What is driving the driverless car agenda in the UK?

“In the world of personal mobility, change is in the air, or more precisely on the road. Not since the internal combustion engine got us off our horses at the end of the 19th century has the future of transport looked so different and the market opportunity so dynamic.”

This bold statement, made by the chief executive of HORIBA MIRA George Gillespie, captures the mood of excitement within the automotive industry at present. As a pioneering global provider of engineering, research and test services to the sector, HORIBA MIRA is in the vanguard of developments and in Dr Gillespie’s analysis, two global megatrends lie behind the way our relationship with the car is evolving and the industry along with it.

FOT_Mira_2The first global megatrend has been ongoing for the last 25 years and revolves around continued efforts to reduce noxious gas emissions and carbon fuel consumption. This entails efficiency and environmental improvements to petrol and diesel engines, accompanied by increasing electrification, moving towards hybrids, battery-powered vehicles and alternative fuels.

Activity in this area has intensified of late, though, in response to the fallout from the so-called “dieselgate” scandal, involving misreporting of engine and emissions data by Volkswagen and other vehicle manufacturers. As a result, there has been a renewed focus from the regulatory authorities on emissions and fuel-economy performance and testing.

For the UK, this represents an important potential growth area, with the Automotive Council UK and government having identified the low-carbon powertrain – engines and transmissions – as a key differentiator going forward.

The second big megatrend is really about the car becoming a feature of our connected lifestyle and part of the internet of things – almost like a smartphone on wheels. In fact, the car is actually arriving pretty late to the party, with the automotive industry one of the last big markets to finally feel the force of the digital revolution. However, change is coming now and coming very quickly.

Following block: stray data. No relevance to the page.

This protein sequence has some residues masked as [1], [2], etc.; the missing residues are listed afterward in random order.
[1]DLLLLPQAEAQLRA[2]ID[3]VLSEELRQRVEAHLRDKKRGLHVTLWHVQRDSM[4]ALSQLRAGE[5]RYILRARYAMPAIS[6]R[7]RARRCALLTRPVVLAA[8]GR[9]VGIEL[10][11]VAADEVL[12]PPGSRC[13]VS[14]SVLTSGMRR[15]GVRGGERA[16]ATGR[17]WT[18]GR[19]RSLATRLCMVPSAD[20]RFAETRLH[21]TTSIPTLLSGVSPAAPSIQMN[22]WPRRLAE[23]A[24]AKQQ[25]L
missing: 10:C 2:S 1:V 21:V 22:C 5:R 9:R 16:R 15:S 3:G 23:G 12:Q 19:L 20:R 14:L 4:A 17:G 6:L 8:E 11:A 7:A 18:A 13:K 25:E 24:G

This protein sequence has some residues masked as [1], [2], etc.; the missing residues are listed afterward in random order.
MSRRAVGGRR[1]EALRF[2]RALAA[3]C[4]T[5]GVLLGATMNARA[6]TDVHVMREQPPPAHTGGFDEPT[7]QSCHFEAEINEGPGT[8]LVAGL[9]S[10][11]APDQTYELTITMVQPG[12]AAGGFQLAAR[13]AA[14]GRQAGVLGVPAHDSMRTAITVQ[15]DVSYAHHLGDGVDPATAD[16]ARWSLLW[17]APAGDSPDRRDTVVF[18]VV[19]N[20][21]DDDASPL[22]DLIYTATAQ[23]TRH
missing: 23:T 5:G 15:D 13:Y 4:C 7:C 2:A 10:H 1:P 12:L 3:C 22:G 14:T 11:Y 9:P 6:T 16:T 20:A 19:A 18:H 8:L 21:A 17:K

A lot of work at present is around technologies for vehicles that are increasingly intelligent – fitted with sensors such as cameras and radar – so they are increasingly aware of their surroundings and can take decisions on behalf of the driver on what to do, as well as optimise safety and efficiency. In addition, the cars are connected and it is this internet connectivity that enables them to become part of a 21st-century citizen’s extended digital life.

What the UK is looking to do is position itself as the leading location in Europe to test and deploy these technologies

Ultimately, the advances in connected and intelligent technologies lead us in the direction of autonomous vehicles or driverless cars as they are known. For the UK, these represent a major market opportunity and focus for investment.

According to figures from the Society of Motor Manufacturers and Traders, the overall economic and social benefit of connected and autonomous vehicles (CAVs) could be in the region of £51 billion a year by 2030. CAVs carry the potential to create an additional 320,000 jobs in the UK, and save more than 2,500 lives and prevent over 25,000 serious accidents.